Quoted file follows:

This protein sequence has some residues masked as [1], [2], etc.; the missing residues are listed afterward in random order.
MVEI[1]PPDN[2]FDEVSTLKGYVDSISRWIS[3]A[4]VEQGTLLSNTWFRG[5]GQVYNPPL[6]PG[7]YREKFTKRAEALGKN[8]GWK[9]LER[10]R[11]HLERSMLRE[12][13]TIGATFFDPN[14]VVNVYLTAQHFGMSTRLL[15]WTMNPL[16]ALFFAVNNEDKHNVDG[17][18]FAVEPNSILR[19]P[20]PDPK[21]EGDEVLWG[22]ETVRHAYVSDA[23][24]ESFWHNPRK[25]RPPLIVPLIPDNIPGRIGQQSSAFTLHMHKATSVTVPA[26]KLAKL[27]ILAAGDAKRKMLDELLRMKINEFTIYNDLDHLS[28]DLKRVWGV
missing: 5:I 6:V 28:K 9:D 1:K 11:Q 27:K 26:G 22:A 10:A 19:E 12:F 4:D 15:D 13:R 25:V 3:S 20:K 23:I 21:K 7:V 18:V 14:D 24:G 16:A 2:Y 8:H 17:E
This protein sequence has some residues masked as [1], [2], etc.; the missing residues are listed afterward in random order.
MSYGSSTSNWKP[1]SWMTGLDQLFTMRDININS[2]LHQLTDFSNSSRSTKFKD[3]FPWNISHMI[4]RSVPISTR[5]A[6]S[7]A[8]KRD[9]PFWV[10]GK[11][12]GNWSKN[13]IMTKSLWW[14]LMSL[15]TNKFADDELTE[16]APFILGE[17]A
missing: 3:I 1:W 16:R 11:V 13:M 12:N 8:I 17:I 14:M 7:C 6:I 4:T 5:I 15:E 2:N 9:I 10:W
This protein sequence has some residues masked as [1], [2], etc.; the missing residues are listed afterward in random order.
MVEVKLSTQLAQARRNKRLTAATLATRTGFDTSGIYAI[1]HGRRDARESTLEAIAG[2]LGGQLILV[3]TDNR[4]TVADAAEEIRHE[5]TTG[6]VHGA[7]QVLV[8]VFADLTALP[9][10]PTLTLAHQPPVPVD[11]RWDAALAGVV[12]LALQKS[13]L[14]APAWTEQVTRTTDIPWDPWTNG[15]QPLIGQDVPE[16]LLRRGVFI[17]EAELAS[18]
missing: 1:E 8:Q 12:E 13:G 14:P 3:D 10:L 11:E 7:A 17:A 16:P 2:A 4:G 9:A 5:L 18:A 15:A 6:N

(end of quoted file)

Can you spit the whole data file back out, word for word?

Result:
This protein sequence has some residues masked as [1], [2], etc.; the missing residues are listed afterward in random order.
MVEI[1]PPDN[2]FDEVSTLKGYVDSISRWIS[3]A[4]VEQGTLLSNTWFRG[5]GQVYNPPL[6]PG[7]YREKFTKRAEALGKN[8]GWK[9]LER[10]R[11]HLERSMLRE[12][13]TIGATFFDPN[14]VVNVYLTAQHFGMSTRLL[15]WTMNPL[16]ALFFAVNNEDKHNVDG[17][18]FAVEPNSILR[19]P[20]PDPK[21]EGDEVLWG[22]ETVRHAYVSDA[23][24]ESFWHNPRK[25]RPPLIVPLIPDNIPGRIGQQSSAFTLHMHKATSVTVPA[26]KLAKL[27]ILAAGDAKRKMLDELLRMKINEFTIYNDLDHLS[28]DLKRVWGV
missing: 5:I 6:V 28:K 9:D 1:K 11:Q 27:K 26:G 22:A 10:A 19:E 12:F 4:D 15:D 13:R 25:V 3:S 20:K 23:I 21:K 7:V 18:V 14:D 24:G 16:A 2:Y 8:H 17:E
This protein sequence has some residues masked as [1], [2], etc.; the missing residues are listed afterward in random order.
MSYGSSTSNWKP[1]SWMTGLDQLFTMRDININS[2]LHQLTDFSNSSRSTKFKD[3]FPWNISHMI[4]RSVPISTR[5]A[6]S[7]A[8]KRD[9]PFWV[10]GK[11][12]GNWSKN[13]IMTKSLWW[14]LMSL[15]TNKFADDELTE[16]APFILGE[17]A
missing: 3:I 1:W 16:R 11:V 13:M 12:N 8:I 17:I 14:M 7:C 6:I 4:T 5:I 15:E 2:N 9:I 10:W
This protein sequence has some residues masked as [1], [2], etc.; the missing residues are listed afterward in random order.
MVEVKLSTQLAQARRNKRLTAATLATRTGFDTSGIYAI[1]HGRRDARESTLEAIAG[2]LGGQLILV[3]TDNR[4]TVADAAEEIRHE[5]TTG[6]VHGA[7]QVLV[8]VFADLTALP[9][10]PTLTLAHQPPVPVD[11]RWDAALAGVV[12]LALQKS[13]L[14]APAWTEQVTRTTDIPWDPWTNG[15]QPLIGQDVPE[16]LLRRGVFI[17]EAELAS[18]
missing: 1:E 8:Q 12:E 13:G 14:P 3:D 10:L 11:E 7:A 17:A 16:P 2:A 4:G 9:A 5:L 18:A 15:A 6:N